1918.] PUBLIC DOCUMENT — No. 98. 17 

Springfield, which took place in October. There were also at 
this exposition 175 head of valuable cattle belonging to Massa- 
chusetts owners. All of the New England States were repre- 
sented at the exposition, and there were cattle from New 
York, Maryland, Pennsylvania, Ohio and Iowa. The follow- 
ing breeds of cattle were represented: Milking Shorthorn, 
Holstein, Guernsey, Jersey, Ayrshire, Brown Swiss, Shorthorn, 
Hereford, Angus and Fat Cattle. 

Nearly all of the total number of animals coming to points 
other than the quarantine stations came in on permits issued 
by the head of the Department; 528 head were brought in 
unaccompanied by permits, having been reported to the De- 
partment by railroad agents, local inspectors and others. Of 
this number,* 216 were accompanied by acceptable records of 
test, 179 were tested by agents of the Department, and the 
remainder were for immediate slaughter or other purpose not 
requiring test. 

There were 1,403 permits issued during the year for bring- 
ing cattle from other States to points outside of the quarantine 
stations. 

Forty-eight permits were issued allowing cattle to be brought 
into the State for exhibition purposes, and four allowing cattle 
to be returned from exhibition in other States. Nine permits 
were issued allowing cattle to be pastured in the State during 
the summer season; five permits were issued to persons living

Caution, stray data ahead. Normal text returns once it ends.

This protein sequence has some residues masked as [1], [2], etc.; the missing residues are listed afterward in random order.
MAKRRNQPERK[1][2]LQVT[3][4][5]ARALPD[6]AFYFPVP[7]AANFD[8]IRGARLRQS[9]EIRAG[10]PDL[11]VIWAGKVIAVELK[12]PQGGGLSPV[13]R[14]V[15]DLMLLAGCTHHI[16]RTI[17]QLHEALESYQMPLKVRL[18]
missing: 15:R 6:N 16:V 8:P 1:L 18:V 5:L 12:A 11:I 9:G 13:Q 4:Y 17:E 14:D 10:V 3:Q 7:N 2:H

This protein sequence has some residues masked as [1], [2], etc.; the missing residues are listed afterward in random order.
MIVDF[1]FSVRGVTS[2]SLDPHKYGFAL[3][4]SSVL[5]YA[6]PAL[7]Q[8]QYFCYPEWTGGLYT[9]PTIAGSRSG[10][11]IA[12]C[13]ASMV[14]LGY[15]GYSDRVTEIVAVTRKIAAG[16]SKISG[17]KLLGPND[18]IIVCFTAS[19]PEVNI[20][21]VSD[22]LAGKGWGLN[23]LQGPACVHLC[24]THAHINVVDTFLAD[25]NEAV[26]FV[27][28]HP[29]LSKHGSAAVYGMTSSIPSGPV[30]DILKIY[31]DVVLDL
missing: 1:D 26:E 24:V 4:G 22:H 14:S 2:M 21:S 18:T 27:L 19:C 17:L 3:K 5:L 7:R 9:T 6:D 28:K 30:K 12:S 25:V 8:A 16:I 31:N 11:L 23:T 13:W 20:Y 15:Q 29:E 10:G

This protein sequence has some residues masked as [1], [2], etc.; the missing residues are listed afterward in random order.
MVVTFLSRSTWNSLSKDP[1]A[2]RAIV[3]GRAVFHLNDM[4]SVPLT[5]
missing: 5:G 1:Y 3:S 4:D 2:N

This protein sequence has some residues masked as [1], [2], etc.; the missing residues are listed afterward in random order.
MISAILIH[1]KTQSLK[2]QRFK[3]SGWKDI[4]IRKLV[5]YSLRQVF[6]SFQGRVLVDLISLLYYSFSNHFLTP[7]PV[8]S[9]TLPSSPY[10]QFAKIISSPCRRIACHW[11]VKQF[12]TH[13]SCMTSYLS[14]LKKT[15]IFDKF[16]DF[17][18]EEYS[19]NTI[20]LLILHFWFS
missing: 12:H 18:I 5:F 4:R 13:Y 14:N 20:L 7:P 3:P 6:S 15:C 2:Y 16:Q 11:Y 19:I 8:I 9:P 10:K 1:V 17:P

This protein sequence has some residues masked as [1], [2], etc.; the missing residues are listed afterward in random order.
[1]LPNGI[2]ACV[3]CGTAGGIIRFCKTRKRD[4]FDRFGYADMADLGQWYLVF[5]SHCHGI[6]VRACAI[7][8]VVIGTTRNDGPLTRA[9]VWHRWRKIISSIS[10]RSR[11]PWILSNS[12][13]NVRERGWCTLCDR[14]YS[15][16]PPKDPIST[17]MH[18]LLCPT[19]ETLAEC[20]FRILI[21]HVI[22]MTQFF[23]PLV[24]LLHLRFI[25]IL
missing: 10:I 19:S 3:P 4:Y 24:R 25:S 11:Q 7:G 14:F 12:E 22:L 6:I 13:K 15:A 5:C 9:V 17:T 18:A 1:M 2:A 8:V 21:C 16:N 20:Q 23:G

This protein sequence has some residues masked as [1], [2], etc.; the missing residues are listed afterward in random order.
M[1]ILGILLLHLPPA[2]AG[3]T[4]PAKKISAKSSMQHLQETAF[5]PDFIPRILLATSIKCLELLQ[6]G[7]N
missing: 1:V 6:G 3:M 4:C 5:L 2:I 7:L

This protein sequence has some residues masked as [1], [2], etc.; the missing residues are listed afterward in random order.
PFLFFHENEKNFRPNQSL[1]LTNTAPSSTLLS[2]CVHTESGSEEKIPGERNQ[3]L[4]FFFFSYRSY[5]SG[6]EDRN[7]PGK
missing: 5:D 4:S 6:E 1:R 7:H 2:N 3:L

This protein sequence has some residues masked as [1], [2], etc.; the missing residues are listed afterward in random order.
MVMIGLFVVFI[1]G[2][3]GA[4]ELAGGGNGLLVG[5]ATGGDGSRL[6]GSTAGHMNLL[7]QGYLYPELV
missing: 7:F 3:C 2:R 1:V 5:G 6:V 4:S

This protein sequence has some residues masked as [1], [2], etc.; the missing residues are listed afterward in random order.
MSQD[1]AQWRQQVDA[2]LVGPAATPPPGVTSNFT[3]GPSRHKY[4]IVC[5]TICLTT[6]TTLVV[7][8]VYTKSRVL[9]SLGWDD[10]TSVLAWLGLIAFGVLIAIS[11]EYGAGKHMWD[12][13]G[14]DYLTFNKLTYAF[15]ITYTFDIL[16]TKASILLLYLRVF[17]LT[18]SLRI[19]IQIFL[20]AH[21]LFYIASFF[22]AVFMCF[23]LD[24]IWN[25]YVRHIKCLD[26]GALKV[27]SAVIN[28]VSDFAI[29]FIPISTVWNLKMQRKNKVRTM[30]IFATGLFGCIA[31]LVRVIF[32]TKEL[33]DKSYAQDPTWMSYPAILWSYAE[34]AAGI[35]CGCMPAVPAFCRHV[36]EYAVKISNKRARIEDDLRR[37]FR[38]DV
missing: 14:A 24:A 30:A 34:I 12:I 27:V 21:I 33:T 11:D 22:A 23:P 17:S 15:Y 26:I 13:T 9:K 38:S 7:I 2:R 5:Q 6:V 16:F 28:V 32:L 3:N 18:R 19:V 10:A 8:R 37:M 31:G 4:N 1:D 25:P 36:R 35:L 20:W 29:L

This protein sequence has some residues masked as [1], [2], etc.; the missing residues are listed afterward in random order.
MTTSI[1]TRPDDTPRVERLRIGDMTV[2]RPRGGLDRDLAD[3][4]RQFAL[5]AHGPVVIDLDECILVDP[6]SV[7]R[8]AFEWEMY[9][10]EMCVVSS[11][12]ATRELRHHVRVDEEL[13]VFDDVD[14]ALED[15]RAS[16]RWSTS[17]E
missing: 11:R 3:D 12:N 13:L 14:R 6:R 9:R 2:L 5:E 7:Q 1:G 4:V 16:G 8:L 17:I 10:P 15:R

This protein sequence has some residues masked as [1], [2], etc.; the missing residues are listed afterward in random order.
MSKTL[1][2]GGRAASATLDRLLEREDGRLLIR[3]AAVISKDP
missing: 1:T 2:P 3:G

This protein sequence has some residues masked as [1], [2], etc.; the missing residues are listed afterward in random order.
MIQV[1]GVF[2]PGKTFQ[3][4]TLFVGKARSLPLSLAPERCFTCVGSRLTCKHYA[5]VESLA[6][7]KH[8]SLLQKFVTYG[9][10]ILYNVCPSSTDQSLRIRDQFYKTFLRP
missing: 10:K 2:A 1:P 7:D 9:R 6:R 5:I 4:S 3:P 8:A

near the border line for returning cattle from out-of-State 
pastures from time to time during the season without being 
tested or tagged; and two permits were issued allowing oxen 
to be worked on the border line temporarily without test. 

One hundred and eighty-nine of the permits were not used, 
and eighteen on which no report had been received at the 
close of the year were carried over and will be included in the 
report of the next succeeding year. 

During the spring and early summer Massachusetts veteri- 
narians or agents of the Department tagged 871 head of cattle 
that were to be sent into other States for pasture during the 
season, mostly into New Hampshire. Tag numbers are kept 
on the files of the Department in order that these animals 
may be identified upon returning to their home State in the 



IS 



ANIMAL [NDUSTRY. 



[Jan. 



fall. Many of them wore brought to the Brighton Stock- 
yards and released there; others were returned to premises of 
owners in other parts of the State. 

The Department keeps records of all animals received at the 
several quarantine stations; also the States from which neat 
cattle are shipped, as shown by the following figures: — 



Receipts of Stock at the Watertown Stockyards for the Year ending Nov. 30, 

1917. 



New Hampshire cattle, .... 


3,839 


Vermont cattle, 


5,476 


Massachusetts cattle, ..... 


664 


Calves, 


. . . . 21,752 


Sheep and lambs, 


1,557 


Swine, 


3,903